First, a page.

Apart from her make-up, her clothes and one of her rings, the green tourmaline, it was as if she’d never existed. “The worst part,” said Ken “Is the not knowing … the silence. And I blame myself that if I’d done something differently—I don’t know what— we might have traced her? How can such a terrible thing happen in this day and age? How can I go on like this? There is now a dark hole beside me where once stood my darling Freya.”

As the words continued to flow, he spoke of his helplessness, his loneliness and feelings of rejection. People he’d thought friends slipped into doorways or turned corners to avoid him. He knew only too well what that meant. He’d been guilty of the same thoughtless reasoning. What could they possibly say that was helpful or a comfort?

As time went by he began to feel that the man beside him was less of an intruder into his anguish. “I feel I should carry a lettered board around my neck. It says, ‘Avoid this man, he’s an embarrassment.’ What I have done or what I should have done are endless questions with no answers”
 
Ken lost all sense of time, hearing only the twittering of sparrows coming home to roost. By the time Freya’s story had come to an end, the birds were settled and the hum of the internal heating the only sound. The sinking sun moved the stained-glass splashes along the pew like sunflowers following the sun. Conscious only of a kindly human presence, Ken hadn’t noticed the hand lift from his shoulder.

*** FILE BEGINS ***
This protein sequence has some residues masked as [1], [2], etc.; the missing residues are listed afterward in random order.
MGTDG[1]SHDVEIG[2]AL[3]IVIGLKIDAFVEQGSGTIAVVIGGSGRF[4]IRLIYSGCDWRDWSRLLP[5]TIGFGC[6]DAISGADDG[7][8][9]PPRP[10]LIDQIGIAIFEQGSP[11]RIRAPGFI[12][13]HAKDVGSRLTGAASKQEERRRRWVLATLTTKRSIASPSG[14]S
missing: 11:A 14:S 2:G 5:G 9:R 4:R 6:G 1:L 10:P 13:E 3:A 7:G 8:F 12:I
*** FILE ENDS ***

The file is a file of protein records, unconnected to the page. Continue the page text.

He raised his head, pushed against the pew in front and leaned back. How long had he been kneeling there by himself? About to stand he felt again the press of a hand on his shoulder. The words were the same, “Are you all right?” Ken opened his eyes. A stocky man with a ruddy face, stood beside him, shiny-pated but for a fringe of silver above his ears. He’d heard neither footsteps nor the opening or closing of the great door that could be considered either a barrier to entry or a shield against a cruel world.

Over a black cassock the man wore a white surplice. So light it floated like gossamer about him reminding Ken of the angels depicted in the deep-set window glass. Glancing beyond the man’s shoulder, Ken saw that the interior was now softly lit, but for them, the church remained empty.

Ken replied, “Thank you. I’m all right now, I talked to the other man.”

The churchman sat on the pew across the aisle, leaned forward, elbows on knees, hands clasped. “What other man? There’s no-one else here.”

The tall man with the long, black coat. He was here beside me. I talked for a long time. He didn’t say anything, he just listened.”

Oh yes!” The priest hesitated. “Yes, I think I know who you mean.”

He had remarkable patience. As it turns out, it was what I needed. Just to talk it through; get it out of my system. It was such a relief. Who was he?”

He comes in here often.” The cleric smiled. “I suppose I shouldn’t tell you this, but he’s a drifter, we let him sleep in the crypt. We know something of his story, he’s a good man. Who did you think he was?”

From his seat Ken stared up at the man. “I have no idea!” A half-smile wrinkled around his eyes. He stood up and shook the priest’s hand. “A friend perhaps. I don’t suppose it really matters.”